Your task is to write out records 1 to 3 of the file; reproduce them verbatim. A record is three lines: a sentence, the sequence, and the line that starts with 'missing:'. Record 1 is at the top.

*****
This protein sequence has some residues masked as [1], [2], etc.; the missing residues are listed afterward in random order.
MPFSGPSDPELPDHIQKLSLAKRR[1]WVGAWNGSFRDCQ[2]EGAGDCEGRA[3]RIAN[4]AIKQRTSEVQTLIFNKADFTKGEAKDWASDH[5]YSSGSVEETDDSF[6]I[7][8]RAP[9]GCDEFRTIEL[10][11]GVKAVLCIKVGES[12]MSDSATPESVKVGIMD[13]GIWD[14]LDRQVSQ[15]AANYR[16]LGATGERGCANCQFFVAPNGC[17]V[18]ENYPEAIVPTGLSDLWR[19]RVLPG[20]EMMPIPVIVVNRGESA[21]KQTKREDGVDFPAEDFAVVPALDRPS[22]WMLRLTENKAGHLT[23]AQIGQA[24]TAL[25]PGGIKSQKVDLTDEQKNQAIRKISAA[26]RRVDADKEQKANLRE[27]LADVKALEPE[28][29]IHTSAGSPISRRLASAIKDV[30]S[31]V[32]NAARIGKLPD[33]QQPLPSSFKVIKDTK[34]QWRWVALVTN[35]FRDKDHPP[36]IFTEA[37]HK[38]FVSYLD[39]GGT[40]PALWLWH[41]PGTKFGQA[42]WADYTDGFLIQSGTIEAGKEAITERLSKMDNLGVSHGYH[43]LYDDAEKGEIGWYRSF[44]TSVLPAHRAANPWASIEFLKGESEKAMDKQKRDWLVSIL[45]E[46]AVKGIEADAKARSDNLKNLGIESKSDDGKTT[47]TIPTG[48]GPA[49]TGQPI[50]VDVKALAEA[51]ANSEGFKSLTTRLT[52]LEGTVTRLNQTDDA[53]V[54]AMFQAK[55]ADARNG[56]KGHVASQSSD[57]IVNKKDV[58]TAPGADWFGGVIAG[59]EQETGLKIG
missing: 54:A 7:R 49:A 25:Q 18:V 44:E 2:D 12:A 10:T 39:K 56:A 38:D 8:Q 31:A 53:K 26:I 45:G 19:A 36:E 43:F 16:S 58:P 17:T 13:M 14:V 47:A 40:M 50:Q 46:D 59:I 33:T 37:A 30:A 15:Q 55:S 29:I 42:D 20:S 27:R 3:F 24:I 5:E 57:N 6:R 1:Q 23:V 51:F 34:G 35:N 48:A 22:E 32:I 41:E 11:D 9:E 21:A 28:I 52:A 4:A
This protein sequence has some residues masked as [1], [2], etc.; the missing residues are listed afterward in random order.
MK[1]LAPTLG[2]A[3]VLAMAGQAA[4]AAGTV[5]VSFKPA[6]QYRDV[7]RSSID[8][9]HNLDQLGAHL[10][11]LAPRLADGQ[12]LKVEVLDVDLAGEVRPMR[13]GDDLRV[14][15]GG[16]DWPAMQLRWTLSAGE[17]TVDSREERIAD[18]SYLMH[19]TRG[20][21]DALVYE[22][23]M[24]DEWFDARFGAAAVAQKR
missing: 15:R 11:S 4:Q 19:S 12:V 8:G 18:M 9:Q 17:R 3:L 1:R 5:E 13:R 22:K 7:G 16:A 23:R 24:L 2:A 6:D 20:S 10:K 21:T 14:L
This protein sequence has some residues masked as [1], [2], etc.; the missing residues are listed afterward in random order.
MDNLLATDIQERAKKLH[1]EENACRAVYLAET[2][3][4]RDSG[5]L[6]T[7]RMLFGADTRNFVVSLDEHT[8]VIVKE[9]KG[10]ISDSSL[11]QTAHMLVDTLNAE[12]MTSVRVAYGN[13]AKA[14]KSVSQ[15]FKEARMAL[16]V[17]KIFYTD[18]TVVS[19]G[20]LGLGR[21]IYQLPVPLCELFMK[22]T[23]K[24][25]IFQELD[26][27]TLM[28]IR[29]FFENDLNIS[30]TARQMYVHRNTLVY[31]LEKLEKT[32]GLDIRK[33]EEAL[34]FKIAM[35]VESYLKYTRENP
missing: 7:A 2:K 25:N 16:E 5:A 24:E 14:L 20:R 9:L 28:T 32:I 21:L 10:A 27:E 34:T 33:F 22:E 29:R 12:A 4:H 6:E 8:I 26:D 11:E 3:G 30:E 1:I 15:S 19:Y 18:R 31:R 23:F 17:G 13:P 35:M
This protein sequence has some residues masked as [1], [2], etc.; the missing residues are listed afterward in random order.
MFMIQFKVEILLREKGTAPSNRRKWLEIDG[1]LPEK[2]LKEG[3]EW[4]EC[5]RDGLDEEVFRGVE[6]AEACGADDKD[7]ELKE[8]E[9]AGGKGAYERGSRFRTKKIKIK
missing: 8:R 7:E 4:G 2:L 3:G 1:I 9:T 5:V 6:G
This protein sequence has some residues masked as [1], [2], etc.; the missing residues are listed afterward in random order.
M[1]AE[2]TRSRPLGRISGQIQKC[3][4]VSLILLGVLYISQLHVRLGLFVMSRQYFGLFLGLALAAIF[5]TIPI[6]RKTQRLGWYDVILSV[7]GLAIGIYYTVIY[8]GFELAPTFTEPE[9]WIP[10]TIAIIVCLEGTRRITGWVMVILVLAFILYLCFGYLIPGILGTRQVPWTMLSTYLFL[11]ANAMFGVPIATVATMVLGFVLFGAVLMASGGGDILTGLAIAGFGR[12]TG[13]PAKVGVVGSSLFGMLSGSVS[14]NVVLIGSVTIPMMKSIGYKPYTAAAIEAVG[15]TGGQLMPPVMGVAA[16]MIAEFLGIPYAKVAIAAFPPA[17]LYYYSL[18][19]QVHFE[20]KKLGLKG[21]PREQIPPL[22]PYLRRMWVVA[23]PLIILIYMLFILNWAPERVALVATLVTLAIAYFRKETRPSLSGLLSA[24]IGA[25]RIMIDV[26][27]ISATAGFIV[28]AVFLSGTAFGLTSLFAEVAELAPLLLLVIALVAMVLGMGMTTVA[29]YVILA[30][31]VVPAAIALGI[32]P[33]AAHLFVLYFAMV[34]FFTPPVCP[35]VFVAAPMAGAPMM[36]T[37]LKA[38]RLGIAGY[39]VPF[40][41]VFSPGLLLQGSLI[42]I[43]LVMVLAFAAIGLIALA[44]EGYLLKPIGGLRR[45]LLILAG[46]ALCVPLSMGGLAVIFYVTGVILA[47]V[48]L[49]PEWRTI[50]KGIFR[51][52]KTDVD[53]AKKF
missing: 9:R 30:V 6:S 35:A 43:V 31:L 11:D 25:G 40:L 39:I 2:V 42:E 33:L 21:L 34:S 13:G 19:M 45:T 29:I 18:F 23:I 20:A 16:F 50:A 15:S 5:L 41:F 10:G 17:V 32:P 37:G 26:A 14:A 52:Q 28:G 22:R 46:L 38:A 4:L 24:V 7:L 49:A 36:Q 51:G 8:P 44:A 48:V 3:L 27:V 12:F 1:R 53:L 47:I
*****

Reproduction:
This protein sequence has some residues masked as [1], [2], etc.; the missing residues are listed afterward in random order.
MPFSGPSDPELPDHIQKLSLAKRR[1]WVGAWNGSFRDCQ[2]EGAGDCEGRA[3]RIAN[4]AIKQRTSEVQTLIFNKADFTKGEAKDWASDH[5]YSSGSVEETDDSF[6]I[7][8]RAP[9]GCDEFRTIEL[10][11]GVKAVLCIKVGES[12]MSDSATPESVKVGIMD[13]GIWD[14]LDRQVSQ[15]AANYR[16]LGATGERGCANCQFFVAPNGC[17]V[18]ENYPEAIVPTGLSDLWR[19]RVLPG[20]EMMPIPVIVVNRGESA[21]KQTKREDGVDFPAEDFAVVPALDRPS[22]WMLRLTENKAGHLT[23]AQIGQA[24]TAL[25]PGGIKSQKVDLTDEQKNQAIRKISAA[26]RRVDADKEQKANLRE[27]LADVKALEPE[28][29]IHTSAGSPISRRLASAIKDV[30]S[31]V[32]NAARIGKLPD[33]QQPLPSSFKVIKDTK[34]QWRWVALVTN[35]FRDKDHPP[36]IFTEA[37]HK[38]FVSYLD[39]GGT[40]PALWLWH[41]PGTKFGQA[42]WADYTDGFLIQSGTIEAGKEAITERLSKMDNLGVSHGYH[43]LYDDAEKGEIGWYRSF[44]TSVLPAHRAANPWASIEFLKGESEKAMDKQKRDWLVSIL[45]E[46]AVKGIEADAKARSDNLKNLGIESKSDDGKTT[47]TIPTG[48]GPA[49]TGQPI[50]VDVKALAEA[51]ANSEGFKSLTTRLT[52]LEGTVTRLNQTDDA[53]V[54]AMFQAK[55]ADARNG[56]KGHVASQSSD[57]IVNKKDV[58]TAPGADWFGGVIAG[59]EQETGLKIG
missing: 54:A 7:R 49:A 25:Q 18:V 44:E 2:D 12:A 10:T 39:K 56:A 38:D 8:Q 31:A 53:K 26:I 45:G 19:A 36:E 43:F 16:S 58:P 17:T 13:M 14:V 47:A 40:M 50:Q 46:D 59:I 33:T 37:A 30:A 15:Q 55:S 29:I 42:D 20:S 27:R 3:F 24:I 5:E 57:N 6:R 1:Q 23:V 51:F 34:G 35:N 48:A 22:E 32:I 41:E 11:D 9:E 21:A 28:I 52:A 4:A
This protein sequence has some residues masked as [1], [2], etc.; the missing residues are listed afterward in random order.
MK[1]LAPTLG[2]A[3]VLAMAGQAA[4]AAGTV[5]VSFKPA[6]QYRDV[7]RSSID[8][9]HNLDQLGAHL[10][11]LAPRLADGQ[12]LKVEVLDVDLAGEVRPMR[13]GDDLRV[14][15]GG[16]DWPAMQLRWTLSAGE[17]TVDSREERIAD[18]SYLMH[19]TRG[20][21]DALVYE[22][23]M[24]DEWFDARFGAAAVAQKR
missing: 15:R 11:S 4:Q 19:S 12:V 8:G 18:M 9:Q 17:R 3:L 1:R 5:E 13:R 22:K 7:G 16:A 23:R 24:L 2:A 6:D 20:S 10:K 21:T 14:L
This protein sequence has some residues masked as [1], [2], etc.; the missing residues are listed afterward in random order.
MDNLLATDIQERAKKLH[1]EENACRAVYLAET[2][3][4]RDSG[5]L[6]T[7]RMLFGADTRNFVVSLDEHT[8]VIVKE[9]KG[10]ISDSSL[11]QTAHMLVDTLNAE[12]MTSVRVAYGN[13]AKA[14]KSVSQ[15]FKEARMAL[16]V[17]KIFYTD[18]TVVS[19]G[20]LGLGR[21]IYQLPVPLCELFMK[22]T[23]K[24][25]IFQELD[26][27]TLM[28]IR[29]FFENDLNIS[30]TARQMYVHRNTLVY[31]LEKLEKT[32]GLDIRK[33]EEAL[34]FKIAM[35]VESYLKYTRENP
missing: 7:A 2:K 25:N 16:E 5:A 24:E 14:L 20:R 9:L 28:T 32:I 21:L 10:A 27:E 34:T 33:F 22:E 29:R 12:A 4:H 6:E 8:I 26:D 11:E 3:G 30:E 1:I 15:S 19:Y 18:R 31:R 23:F 17:G 13:P 35:M